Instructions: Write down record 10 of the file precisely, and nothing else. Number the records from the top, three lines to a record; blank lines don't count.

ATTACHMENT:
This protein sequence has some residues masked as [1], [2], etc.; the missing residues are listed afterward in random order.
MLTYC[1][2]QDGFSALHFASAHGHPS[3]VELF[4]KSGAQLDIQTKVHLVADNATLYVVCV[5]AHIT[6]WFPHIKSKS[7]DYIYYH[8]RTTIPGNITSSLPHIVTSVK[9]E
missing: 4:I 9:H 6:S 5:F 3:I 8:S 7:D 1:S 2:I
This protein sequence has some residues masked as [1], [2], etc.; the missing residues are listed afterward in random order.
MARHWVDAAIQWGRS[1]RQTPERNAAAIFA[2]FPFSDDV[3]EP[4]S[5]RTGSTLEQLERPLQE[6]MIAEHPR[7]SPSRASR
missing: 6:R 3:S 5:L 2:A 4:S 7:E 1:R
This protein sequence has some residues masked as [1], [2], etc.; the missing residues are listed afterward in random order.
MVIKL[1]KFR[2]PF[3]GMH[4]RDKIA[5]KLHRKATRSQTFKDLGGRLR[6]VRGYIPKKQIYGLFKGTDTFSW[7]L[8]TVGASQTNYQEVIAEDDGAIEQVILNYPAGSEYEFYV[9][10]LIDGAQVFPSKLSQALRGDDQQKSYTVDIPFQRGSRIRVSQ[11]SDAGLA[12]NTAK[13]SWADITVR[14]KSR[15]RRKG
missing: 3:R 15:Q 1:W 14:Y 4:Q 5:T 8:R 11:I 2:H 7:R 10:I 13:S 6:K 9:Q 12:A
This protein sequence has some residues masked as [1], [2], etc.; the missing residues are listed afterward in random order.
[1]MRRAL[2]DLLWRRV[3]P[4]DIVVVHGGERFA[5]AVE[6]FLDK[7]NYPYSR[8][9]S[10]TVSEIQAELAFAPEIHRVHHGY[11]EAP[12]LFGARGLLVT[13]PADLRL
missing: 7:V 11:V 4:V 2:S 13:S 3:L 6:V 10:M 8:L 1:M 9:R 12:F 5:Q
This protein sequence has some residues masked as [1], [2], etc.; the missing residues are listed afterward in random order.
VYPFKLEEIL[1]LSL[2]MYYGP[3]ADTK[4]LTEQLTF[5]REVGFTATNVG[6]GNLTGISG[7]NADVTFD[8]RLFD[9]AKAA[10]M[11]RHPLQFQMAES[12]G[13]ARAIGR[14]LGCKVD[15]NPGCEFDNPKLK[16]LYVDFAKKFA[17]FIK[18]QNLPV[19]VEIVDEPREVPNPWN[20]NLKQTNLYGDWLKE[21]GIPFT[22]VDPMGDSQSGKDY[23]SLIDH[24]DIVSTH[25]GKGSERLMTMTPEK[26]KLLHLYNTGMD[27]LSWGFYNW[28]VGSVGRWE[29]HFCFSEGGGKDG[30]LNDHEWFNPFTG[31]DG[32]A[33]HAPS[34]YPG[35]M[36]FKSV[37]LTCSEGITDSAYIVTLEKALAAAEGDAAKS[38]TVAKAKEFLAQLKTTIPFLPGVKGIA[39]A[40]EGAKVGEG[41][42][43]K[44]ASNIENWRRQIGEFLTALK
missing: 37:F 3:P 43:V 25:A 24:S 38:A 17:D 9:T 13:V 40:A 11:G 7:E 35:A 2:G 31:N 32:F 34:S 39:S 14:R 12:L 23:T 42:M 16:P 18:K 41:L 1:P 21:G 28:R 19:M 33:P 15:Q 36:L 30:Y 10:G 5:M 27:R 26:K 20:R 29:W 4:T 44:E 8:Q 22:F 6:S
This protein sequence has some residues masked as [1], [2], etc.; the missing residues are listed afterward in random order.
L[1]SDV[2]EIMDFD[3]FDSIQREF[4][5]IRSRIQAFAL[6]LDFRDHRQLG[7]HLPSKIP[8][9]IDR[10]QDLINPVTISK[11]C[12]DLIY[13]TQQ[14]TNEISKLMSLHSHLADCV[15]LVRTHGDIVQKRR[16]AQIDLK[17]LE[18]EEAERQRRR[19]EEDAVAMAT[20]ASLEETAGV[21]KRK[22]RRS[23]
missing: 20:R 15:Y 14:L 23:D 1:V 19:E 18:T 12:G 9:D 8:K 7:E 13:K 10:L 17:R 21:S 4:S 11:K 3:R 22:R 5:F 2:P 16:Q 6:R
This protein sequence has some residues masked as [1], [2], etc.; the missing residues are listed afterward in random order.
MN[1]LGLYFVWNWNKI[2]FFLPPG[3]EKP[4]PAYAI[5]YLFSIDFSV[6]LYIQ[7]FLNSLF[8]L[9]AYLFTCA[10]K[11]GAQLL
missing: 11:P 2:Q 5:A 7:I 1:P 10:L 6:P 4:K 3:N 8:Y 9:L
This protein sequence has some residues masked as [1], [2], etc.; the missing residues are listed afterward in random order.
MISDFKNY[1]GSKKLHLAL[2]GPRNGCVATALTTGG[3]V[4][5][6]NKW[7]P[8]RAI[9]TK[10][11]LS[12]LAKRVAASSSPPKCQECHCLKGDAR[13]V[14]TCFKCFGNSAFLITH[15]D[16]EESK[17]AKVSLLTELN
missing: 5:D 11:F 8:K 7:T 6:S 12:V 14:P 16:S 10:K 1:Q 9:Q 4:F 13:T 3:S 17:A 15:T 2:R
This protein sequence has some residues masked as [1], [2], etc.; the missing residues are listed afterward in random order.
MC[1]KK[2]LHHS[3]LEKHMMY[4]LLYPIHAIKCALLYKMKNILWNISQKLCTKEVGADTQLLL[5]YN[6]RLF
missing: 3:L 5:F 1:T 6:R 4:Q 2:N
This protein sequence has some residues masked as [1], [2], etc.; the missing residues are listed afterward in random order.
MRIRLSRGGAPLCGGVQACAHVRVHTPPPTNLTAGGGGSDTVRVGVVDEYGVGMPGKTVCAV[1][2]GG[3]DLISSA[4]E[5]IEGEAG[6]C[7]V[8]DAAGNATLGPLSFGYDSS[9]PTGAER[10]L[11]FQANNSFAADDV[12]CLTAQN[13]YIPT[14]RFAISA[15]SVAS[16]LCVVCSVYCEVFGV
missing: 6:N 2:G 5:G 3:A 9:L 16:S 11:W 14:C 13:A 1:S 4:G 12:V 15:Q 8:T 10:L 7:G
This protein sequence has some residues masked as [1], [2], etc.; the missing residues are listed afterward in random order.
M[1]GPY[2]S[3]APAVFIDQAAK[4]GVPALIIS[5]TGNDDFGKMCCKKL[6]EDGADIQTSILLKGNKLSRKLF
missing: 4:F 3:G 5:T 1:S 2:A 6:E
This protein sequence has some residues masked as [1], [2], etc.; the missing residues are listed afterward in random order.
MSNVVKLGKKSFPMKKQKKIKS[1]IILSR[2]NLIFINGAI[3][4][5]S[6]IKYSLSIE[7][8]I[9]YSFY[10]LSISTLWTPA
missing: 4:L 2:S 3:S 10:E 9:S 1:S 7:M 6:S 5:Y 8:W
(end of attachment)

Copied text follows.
This protein sequence has some residues masked as [1], [2], etc.; the missing residues are listed afterward in random order.
MRIRLSRGGAPLCGGVQACAHVRVHTPPPTNLTAGGGGSDTVRVGVVDEYGVGMPGKTVCAV[1][2]GG[3]DLISSA[4]E[5]IEGEAG[6]C[7]V[8]DAAGNATLGPLSFGYDSS[9]PTGAER[10]L[11]FQANNSFAADDV[12]CLTAQN[13]YIPT[14]RFAISA[15]SVAS[16]LCVVCSVYCEVFGV
missing: 6:N 2:G 5:G 3:A 9:L 16:S 11:W 14:C 13:A 1:S 4:G 12:V 15:Q 8:T 10:L 7:G